• Pressure control valves. A pressure-reducing valve in a hydraulic system keeps pressures at the correct level within it
    • Flow control valves. A flow control valve in a hydraulic system controls the flow rate or pressure of a fluid

    Types of Oils Used in Hydraulic Systems

    In all hydraulic systems, pressurised hydraulic fluid is used to drive machinery. There is a wide variety of non-compressible hydraulic oils used as the fluid. These typically consist of a base oil combined with additives. For example, these chemical additives may help prevent corrosion of components of hydraulic systems. 

    Mineral-based hydraulic oils are the most widely used type of hydraulic oil. They are derived from crude oil, and used in applications such as mining, construction, and forestry. In damp environments, they can help guard against rust. 

    There are also synthetic hydraulic oils available, which are precision-engineered and more expensive but offer superior fluid stability and lubricity. Meanwhile, engineers looking to increase the sustainability of their operations may want to turn to vegetable-based hydraulic oils, which are derived from materials such as rapeseed and canola. These oils are comparable in performance to traditional mineral-based oils.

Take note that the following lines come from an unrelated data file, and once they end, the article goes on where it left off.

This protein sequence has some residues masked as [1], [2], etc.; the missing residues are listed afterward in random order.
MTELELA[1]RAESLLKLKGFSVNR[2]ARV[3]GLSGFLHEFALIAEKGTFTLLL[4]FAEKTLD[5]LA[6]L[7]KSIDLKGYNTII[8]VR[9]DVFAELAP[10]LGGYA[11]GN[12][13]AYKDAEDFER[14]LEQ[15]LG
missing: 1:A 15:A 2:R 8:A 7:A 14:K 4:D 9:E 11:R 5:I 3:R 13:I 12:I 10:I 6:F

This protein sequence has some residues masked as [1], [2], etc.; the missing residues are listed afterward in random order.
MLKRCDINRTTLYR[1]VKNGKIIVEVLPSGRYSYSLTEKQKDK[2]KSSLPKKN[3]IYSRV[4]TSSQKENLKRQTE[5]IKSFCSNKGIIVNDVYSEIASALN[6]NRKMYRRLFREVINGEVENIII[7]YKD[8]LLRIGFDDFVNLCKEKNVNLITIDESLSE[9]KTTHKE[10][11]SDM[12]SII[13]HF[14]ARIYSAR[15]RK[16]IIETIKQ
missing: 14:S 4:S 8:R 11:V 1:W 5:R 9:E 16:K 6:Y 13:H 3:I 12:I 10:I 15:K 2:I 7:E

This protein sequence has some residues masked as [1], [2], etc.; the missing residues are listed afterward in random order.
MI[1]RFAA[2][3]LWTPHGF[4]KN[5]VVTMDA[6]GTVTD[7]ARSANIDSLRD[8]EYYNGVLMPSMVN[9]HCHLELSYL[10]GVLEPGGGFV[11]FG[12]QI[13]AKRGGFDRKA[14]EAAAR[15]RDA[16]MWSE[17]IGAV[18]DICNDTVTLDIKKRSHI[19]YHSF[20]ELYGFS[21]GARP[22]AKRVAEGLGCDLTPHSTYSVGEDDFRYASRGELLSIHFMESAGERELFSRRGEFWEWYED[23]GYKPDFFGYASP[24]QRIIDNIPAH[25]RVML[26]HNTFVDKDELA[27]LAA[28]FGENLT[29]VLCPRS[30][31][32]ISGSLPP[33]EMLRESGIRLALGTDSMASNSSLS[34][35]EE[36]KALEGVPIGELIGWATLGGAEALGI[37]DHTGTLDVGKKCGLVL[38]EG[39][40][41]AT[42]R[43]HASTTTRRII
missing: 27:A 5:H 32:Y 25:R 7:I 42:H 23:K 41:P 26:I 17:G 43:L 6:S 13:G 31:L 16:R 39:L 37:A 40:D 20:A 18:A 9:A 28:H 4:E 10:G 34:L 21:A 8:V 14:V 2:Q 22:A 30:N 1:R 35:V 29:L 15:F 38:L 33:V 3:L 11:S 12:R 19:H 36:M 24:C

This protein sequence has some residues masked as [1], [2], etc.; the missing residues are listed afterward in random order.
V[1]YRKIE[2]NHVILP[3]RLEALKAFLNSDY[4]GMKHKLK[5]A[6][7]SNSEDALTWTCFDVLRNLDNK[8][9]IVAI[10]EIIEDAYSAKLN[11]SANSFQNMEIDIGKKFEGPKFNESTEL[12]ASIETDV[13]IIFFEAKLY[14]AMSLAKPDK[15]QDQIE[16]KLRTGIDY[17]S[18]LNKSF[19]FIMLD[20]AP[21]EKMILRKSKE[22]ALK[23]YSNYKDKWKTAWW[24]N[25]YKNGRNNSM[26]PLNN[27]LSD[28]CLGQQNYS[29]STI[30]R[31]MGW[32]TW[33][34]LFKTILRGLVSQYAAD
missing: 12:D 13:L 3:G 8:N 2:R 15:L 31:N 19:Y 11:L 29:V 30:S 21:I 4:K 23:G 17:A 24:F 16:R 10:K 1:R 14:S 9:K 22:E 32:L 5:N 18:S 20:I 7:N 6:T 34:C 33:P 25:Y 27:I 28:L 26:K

Types of Reservoirs in Hydraulic Systems

    Hydraulic equipment has a reserve of fluid known as a ‘hydraulic reservoir’. Its purpose is to hold a certain volume of fluid, provide cooling to the system, and help release air or moisture. Reservoirs come in two types – pressurised and non-pressurised. Their size varies depending on the fluid level changes during the system's operation. The hydraulic reservoir functions as a radiator by dissipating heat and helps trap contaminants so they don’t damage the machinery. The hydraulic reservoir also removes entrained air from the fluid. 

    Hydraulic System Maintenance Best Practices

    Best practices for hydraulic system maintenance include:

    • Adherence to manufacturer guidelines: Follow the manufacturer's maintenance recommendations and schedules for specific components and the system as a whole
    • Employee training: Train personnel in proper maintenance procedures and provide them with the knowledge to identify and address potential issues
    • Record keeping: Maintain detailed records of maintenance activities, including fluid changes, component replacements, and any repairs performed
    • Scheduled inspections: Implement a regular inspection schedule to proactively identify and address potential problems before they escalate